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Warehousing News Roundup: April 8, 2019

Stord Marketing

Published Date
April 8, 2019



Rail freight volumes continued to fall at the end of March alongside service outages due to flooding in the Midwest. Carriers are still worried about river cresting along the Mississippi river and the structural integrity of many bridges around it. Recently, Norfolk Southern and Union Pacific have both rerouted traffic, which has had ripple effects outside of the region. For example, Kansas City Southern has accepted trains from other lines that it usually wouldn’t have to accommodate.

True Value is investing $150 million in upgrades to its supply chain that will cover a new distribution center in Pennsylvania, ordering software, and more. The company is transitioning to a new hub-and-spoke model for distribution that sorts and stores product around its network based on how quickly shipments need to reach stores. True Value has already successfully implemented this strategy in the Midwest, and is now bringing it to its Northeast region with this new investment.

Amazon is using a smaller distribution center for fulfillment in New York City, and other companies are following its lead. The e-commerce giant’s new 855,000-square-foot fulfillment center in Staten Island is 20% smaller than its usual facilities, but handles 50% more inventory than a traditional warehouse because of design choices and its use of automation. Similarly, Walmart opened a 200,000-square-foot facility in the Bronx, and local developers are planning to construct more buildings like these two in the future.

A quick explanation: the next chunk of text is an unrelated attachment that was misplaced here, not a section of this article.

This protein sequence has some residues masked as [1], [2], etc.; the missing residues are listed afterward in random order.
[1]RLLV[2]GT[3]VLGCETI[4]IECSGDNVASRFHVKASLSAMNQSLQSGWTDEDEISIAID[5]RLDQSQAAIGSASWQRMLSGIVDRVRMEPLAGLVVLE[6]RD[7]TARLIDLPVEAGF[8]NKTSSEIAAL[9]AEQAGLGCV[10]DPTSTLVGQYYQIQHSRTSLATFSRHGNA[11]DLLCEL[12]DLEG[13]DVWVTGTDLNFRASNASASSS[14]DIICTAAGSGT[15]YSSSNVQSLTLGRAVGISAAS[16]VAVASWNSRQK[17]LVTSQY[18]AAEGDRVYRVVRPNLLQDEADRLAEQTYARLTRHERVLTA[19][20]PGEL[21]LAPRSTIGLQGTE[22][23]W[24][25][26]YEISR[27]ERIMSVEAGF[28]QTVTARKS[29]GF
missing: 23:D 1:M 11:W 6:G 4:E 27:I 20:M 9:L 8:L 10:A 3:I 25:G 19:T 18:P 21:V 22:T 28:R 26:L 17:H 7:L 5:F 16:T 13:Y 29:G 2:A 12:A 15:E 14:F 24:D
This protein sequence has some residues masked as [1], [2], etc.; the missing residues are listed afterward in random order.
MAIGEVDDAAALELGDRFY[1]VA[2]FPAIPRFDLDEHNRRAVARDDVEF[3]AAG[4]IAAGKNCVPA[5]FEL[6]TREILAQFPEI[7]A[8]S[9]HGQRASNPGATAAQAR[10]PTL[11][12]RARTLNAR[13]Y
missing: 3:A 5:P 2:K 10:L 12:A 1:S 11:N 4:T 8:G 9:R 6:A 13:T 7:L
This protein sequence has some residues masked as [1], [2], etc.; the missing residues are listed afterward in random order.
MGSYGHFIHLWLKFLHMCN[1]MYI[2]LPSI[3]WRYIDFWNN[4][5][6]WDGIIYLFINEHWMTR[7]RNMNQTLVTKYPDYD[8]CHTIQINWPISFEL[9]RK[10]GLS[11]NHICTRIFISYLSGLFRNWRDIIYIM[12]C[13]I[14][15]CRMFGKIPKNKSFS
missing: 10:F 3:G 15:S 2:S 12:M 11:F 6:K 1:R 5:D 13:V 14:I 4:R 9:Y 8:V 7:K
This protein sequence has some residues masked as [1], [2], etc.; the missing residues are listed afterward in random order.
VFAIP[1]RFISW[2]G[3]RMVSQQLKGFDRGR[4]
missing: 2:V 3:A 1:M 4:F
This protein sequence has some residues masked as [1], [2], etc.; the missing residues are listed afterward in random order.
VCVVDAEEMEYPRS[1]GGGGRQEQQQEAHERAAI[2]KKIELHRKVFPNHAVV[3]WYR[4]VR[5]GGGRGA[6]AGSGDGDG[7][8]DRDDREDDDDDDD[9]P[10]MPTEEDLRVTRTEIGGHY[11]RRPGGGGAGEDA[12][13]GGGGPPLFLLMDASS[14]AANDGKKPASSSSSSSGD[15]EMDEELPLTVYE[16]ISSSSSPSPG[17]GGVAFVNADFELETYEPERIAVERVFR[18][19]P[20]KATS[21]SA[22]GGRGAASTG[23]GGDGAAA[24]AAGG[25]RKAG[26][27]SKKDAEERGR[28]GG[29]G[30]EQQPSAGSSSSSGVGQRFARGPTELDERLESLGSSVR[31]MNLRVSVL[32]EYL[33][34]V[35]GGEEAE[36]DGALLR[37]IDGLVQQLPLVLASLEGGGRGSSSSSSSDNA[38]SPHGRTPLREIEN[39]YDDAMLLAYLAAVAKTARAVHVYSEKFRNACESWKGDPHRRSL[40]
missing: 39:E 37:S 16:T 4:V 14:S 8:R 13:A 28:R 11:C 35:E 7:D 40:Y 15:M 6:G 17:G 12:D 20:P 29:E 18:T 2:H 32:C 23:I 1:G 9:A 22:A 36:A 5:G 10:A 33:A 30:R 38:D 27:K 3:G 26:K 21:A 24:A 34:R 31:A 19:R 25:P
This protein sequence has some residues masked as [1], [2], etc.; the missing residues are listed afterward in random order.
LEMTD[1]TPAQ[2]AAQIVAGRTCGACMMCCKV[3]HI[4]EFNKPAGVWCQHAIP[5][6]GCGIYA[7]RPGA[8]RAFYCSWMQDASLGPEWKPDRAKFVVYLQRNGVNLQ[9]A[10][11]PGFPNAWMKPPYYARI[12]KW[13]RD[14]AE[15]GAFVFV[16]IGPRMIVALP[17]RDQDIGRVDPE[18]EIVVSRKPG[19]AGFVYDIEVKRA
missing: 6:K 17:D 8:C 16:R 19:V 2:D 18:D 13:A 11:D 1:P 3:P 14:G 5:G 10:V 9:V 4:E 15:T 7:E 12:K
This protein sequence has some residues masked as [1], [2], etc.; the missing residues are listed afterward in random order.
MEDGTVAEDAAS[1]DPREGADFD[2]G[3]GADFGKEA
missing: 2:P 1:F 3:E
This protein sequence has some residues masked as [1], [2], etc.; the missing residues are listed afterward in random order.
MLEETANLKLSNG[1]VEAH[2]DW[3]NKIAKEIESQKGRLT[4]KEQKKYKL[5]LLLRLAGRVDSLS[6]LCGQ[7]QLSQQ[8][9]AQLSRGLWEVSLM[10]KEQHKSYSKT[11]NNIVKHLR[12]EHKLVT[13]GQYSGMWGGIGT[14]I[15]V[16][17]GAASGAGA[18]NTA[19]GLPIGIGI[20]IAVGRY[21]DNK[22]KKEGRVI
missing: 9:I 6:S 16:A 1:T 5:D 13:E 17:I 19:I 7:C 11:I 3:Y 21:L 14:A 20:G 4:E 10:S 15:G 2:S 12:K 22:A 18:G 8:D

Ports across the country are updating their progress on clean air goals for both rail and truck transportation. The Port of New Orleans and the New Orleans Public Belt Railroad received a grant from the EPA that will fund 40% of a project to retrofit a diesel train with a cleaner engine. In California, the Ports of Los Angeles and Long Beach released a clean trucks assessment, the next step in their public plan to establish zero-emissions trucking at their facilities by 2035. These two ports will continue to research the feasibility of lower emissions from freight and equipment going forward.

Macy’s hired its first chief supply chain officer (CSCO) to oversee sourcing, inventory management, distribution, and sustainability. Dennis Mullahy, who is taking this role, has previously worked in IT and supply chain for Michaels, Ulta, Meijer, and Accenture. This move by Macy’s reflects how many retailers are prioritizing their supply chains more than they have in the past.

Delta reported a dip in air cargo freight last month compared to March of 2018. The specific metric used – cargo ton miles – measures the total of tons of cargo moved during a reporting period multiplied by the number of miles flown. This number fell by 5.4% compared to March of last year, and is down 3.2% for January through March compared to the same three months in 2018. Delta’s other performance indicators are positive, which means this downturn is primarily due to overall economic trends.

Any big stories we missed? Thoughts or comments? Let us know!